A Communal Effort

A central goal of the post-Sandy funding is building community resilience: bringing together environmentalists and local residents to work out better ways to lessen a town’s vulnerability to severe storms. As part of the Great Marsh project, the Federation is helping the six towns abutting the marsh—Essex, Ipswich (above), Rowley, Newbury, Newburyport and Salisbury—craft climate-change strategies. Lisa O’Donnell, a member of the town of Essex’s board of selectmen, says, “We’re particularly interested in green-infrastructure improvements that would preserve the river and marsh but also help to buffer impacts on our gray infrastructure [buildings and other property].”

This “climate-smart work” says Bruce Stein, NWF’s director of climate change adaptation, “is at an interesting intersection of human communities and natural communities, of where people live and where wildlife lives. How can we do a better job of helping to protect people and property in ways that are also good for wildlife?” The question grows more pressing as the climate shifts. Just building bigger pumps and seawalls, Stein says, is probably not the answer. “We’re really interested in understanding where natural systems can play a role in this.”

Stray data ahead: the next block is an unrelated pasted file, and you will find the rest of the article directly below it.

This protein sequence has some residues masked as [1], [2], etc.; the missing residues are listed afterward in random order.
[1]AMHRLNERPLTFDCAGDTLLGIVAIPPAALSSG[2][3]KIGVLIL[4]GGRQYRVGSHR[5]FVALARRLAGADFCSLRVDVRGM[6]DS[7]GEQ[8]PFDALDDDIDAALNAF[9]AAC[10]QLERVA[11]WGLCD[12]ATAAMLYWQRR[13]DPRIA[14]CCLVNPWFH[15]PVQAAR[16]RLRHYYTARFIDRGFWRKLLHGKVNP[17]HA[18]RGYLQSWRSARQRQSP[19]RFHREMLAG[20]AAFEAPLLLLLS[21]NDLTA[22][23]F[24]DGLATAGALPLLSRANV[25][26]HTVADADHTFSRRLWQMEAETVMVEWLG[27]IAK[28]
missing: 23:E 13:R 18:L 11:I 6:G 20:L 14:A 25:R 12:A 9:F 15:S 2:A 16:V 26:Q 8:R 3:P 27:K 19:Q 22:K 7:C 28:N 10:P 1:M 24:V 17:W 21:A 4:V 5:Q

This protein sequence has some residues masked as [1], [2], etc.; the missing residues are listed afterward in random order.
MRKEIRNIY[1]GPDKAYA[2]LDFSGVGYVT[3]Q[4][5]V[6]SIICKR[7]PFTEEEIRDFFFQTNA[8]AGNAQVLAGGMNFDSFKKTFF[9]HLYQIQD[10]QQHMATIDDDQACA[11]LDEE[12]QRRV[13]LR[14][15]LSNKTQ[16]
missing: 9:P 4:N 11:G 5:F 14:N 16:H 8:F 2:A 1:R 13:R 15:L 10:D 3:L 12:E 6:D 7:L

Being Climate Smart

NWF and its partners are helping communities and agencies strategize how best to restore and enhance the environment’s ability to adjust to a changing climate. Find out more at 
Doug Stewart, a long-time contributor, has lived in and around the Great Marsh for 30 years.